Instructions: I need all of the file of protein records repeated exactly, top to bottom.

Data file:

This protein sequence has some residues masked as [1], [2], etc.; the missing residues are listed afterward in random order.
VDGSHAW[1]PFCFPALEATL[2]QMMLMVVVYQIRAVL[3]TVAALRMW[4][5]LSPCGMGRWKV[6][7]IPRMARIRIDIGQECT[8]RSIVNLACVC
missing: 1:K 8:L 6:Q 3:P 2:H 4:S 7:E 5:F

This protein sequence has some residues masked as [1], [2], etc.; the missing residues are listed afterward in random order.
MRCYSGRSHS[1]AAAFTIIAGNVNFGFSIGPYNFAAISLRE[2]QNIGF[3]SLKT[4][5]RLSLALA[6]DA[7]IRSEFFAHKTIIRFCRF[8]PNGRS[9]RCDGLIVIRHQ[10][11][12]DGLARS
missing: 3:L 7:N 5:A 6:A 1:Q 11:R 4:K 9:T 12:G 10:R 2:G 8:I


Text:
This protein sequence has some residues masked as [1], [2], etc.; the missing residues are listed afterward in random order.
VDGSHAW[1]PFCFPALEATL[2]QMMLMVVVYQIRAVL[3]TVAALRMW[4][5]LSPCGMGRWKV[6][7]IPRMARIRIDIGQECT[8]RSIVNLACVC
missing: 1:K 8:L 6:Q 3:P 2:H 4:S 7:E 5:F

This protein sequence has some residues masked as [1], [2], etc.; the missing residues are listed afterward in random order.
MRCYSGRSHS[1]AAAFTIIAGNVNFGFSIGPYNFAAISLRE[2]QNIGF[3]SLKT[4][5]RLSLALA[6]DA[7]IRSEFFAHKTIIRFCRF[8]PNGRS[9]RCDGLIVIRHQ[10][11][12]DGLARS
missing: 3:L 7:N 5:A 6:A 1:Q 11:R 4:K 9:T 12:G 10:R 2:G 8:I